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EARLY START

Search for Flight 370; Ferry Death Toll Rising; Biden in Ukraine

Aired April 22, 2014 - 04:00   ET

THIS IS A RUSH TRANSCRIPT. THIS COPY MAY NOT BE IN ITS FINAL FORM AND MAY BE UPDATED.


ALISON KOSIK, CNN ANCHOR: Forty-six days and still no sign of Flight 370 this morning. The air search for the missing Malaysian airlines jet is suspended as an unmanned sub scours the ocean floor again. We are live with the latest.

JOHN BERMAN, CNN ANCHOR: Begging for forgiveness. The company in charge of a sunken ferry says it is sorry, as divers grimly retrieve the bodies of the victims. We're live with the search for the nearly 200 people still missing.

KOSIK: A show of support in Ukraine. Vice President Biden brings U.S. aid and U.S. pressure to Kiev as Russia blames the Ukrainian government for breaking a truce.

Good morning and welcome to EARLY START. I'm Alison Kosik.

BERMAN: And I'm John Berman. Great to see you this morning. It is Tuesday, April 22nd. It is 4:00 a.m. in the East.

And we do begin with the exhausting, and so far, unsuccessful search for Flight 370 -- a tropical cyclone forcing authorities to call off the air search overnight. The underwater search is ongoing, if not fruitless, so far. The Bluefin-21 making its tenth dive overnight, despite growing concern that the hunt for Flight 370 might be heading back now to square one.

Erin McLaughlin live from Perth in Australia this morning.

Erin, 10 trips down, and so far, nothing to show for it.

ERIN MCLAUGHLIN, CNN CORRESPONDENT: That's right, John. And even though that tropical cyclone managed to cause them to suspend that aerial search, four planes did go out today, one U.S. plane, a Chinese aircraft and two Australian.

Now, we understand the Chinese plane turned back, but the American and the Australian plane, last we checked, were still out there, and the Joint Agency Coordination Center putting out a statement saying it would be up to the individual captains to decide whether or not to turn back. The weather conditions, though, had been described as hazardous and difficult.

Now, despite those conditions, the bluefin-21 continuing its search today. It wrapped up its ninth mission this morning and was on dive ten with two-thirds as of yesterday of this more narrowed search area covered. Not clear how much ground it was able to cover in that ninth dive.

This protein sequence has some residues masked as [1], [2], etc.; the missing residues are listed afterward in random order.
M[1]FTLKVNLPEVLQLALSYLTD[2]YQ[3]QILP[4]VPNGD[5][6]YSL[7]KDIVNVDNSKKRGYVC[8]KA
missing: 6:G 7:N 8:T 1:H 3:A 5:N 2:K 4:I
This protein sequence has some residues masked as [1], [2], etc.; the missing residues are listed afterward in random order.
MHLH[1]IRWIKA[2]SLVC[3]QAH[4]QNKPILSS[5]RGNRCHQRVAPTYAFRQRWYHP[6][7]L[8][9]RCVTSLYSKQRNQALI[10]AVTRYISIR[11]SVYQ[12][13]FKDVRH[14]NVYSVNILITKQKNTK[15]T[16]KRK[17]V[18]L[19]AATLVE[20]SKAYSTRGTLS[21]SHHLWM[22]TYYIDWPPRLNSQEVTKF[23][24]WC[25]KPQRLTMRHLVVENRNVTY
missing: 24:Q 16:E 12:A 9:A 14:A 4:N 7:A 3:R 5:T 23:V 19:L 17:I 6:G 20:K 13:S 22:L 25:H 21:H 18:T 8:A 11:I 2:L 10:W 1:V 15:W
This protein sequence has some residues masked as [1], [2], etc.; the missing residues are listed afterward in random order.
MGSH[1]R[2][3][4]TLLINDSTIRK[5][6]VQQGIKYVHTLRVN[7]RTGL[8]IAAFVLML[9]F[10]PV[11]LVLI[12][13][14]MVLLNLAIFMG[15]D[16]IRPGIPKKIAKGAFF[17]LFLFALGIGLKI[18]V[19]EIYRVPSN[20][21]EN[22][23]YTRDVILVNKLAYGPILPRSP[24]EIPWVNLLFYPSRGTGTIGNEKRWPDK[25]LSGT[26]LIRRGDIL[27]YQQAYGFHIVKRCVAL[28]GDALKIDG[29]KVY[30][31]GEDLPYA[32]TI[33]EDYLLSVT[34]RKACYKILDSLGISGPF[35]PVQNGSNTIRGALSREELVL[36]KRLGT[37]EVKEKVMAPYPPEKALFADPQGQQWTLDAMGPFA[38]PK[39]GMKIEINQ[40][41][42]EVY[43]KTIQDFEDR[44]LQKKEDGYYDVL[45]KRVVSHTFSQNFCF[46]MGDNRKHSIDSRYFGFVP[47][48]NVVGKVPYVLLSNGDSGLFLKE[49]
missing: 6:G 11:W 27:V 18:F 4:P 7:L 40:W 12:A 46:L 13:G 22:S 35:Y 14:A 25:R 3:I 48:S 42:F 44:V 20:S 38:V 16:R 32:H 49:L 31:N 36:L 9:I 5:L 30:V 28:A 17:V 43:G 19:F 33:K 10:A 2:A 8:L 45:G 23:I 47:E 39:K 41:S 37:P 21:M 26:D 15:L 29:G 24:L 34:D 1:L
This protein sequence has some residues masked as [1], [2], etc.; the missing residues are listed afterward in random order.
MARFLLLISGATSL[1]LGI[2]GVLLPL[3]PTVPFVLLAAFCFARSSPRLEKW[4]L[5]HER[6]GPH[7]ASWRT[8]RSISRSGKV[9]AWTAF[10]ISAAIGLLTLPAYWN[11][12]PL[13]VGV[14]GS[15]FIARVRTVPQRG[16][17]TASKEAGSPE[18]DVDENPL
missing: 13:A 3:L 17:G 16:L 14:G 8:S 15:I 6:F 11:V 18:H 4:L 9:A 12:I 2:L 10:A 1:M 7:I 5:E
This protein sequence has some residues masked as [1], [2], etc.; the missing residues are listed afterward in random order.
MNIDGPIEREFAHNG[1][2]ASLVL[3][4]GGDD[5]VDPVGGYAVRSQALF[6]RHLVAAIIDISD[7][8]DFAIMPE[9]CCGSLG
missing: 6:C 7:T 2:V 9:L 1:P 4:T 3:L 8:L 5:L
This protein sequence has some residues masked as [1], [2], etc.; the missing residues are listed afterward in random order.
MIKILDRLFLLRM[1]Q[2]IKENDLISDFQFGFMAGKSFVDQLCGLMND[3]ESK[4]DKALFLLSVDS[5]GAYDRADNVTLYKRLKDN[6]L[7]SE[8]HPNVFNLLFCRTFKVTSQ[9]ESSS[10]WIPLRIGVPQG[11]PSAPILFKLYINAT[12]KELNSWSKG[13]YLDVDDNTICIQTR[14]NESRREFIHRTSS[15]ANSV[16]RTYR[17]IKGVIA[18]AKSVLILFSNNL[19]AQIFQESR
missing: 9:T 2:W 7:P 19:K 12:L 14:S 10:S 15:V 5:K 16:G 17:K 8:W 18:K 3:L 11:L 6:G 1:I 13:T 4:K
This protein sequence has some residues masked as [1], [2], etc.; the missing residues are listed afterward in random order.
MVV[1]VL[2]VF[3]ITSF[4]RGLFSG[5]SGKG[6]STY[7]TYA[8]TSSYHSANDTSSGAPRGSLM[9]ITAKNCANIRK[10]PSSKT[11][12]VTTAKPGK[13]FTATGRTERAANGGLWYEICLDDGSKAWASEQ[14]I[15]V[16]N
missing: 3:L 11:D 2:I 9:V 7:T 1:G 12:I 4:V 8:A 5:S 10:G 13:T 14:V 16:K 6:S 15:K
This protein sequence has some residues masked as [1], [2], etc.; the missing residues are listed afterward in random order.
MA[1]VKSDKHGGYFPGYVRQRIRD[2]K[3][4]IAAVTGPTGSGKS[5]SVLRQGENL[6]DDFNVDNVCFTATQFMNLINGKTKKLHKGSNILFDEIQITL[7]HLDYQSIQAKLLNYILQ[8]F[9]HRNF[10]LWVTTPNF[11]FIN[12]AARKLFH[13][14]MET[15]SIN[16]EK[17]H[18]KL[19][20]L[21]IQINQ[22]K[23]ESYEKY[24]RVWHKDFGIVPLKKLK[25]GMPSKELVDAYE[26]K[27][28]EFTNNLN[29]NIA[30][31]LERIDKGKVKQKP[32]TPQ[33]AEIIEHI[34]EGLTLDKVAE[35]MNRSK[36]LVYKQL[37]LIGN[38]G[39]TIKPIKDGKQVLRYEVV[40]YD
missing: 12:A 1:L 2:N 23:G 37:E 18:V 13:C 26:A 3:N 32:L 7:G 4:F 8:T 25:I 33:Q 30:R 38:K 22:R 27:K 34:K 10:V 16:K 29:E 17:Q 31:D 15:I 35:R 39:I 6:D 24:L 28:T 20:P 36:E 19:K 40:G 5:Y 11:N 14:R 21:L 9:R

But as far as we know, it's still down there, still searching. No signs of the missing plane. And this is really a critical area that it's searching in now, because it's basically their best guess as to where the black box could be, based on the very limited information that they have already. Already, authorities saying that if they come up empty, they're talking about possible next steps, John.

BERMAN: And what are those possible next steps, Erin? Because they're at least two-thirds of the way through this search in the area they're focused on right now. They should be done in a day or two, and if they come up empty there, have they given any sense what they will do then, because there's no signals coming from those black boxes anymore, presumably?

MCLAUGHLIN: Well, at that point, Australian authorities saying that they're really going to stop and reassess, weigh all options. A source of the U.S. Navy telling CNN they're considering a number of options, possibly broadening out the search area, possibly introducing more submersibles. They're talking about maybe a long-term game plan lasting all the way through July. Another analyst we've been talking to saying that one possibility, that they could start focusing on another one of those points of detection.

Right now, they're searching in the area around the second ping detection, a 6-mile radius, and they're searching there because it was the strongest signal. But perhaps they could search in the area of the other detections the towed pinger locator had picked up. All options currently on the table. But again, all eyes on the Bluefin-21 as it finishes what is searchers' best bet where to find the black boxes.

BERMAN: Nothing coming easy in this process. Erin McLaughlin live for us in Perth this morning. Thanks so much.

MCLAUGHLIN: And understandably, many Flight 370 families are reaching their breaking point. They're furious with Malaysian officials over what they call a lack of information and unwillingness to update them about the search for the plane.

Our Flight 370 coverage continues with Sumnima Udas from Kuala Lumpur.

Communication has really been an issue for these families, hasn't it?

SUMNINA UDAS, CNN CORRESPONDENT: That's right, Alison. And particularly, these briefings. I mean, they don't happen very regularly here at all. So there's always a lot of expectation around these briefings. In fact, the last time that family members and -- family members of those on board MH370 and crew members, the last time they were called to a briefing was at least two or three weeks ago.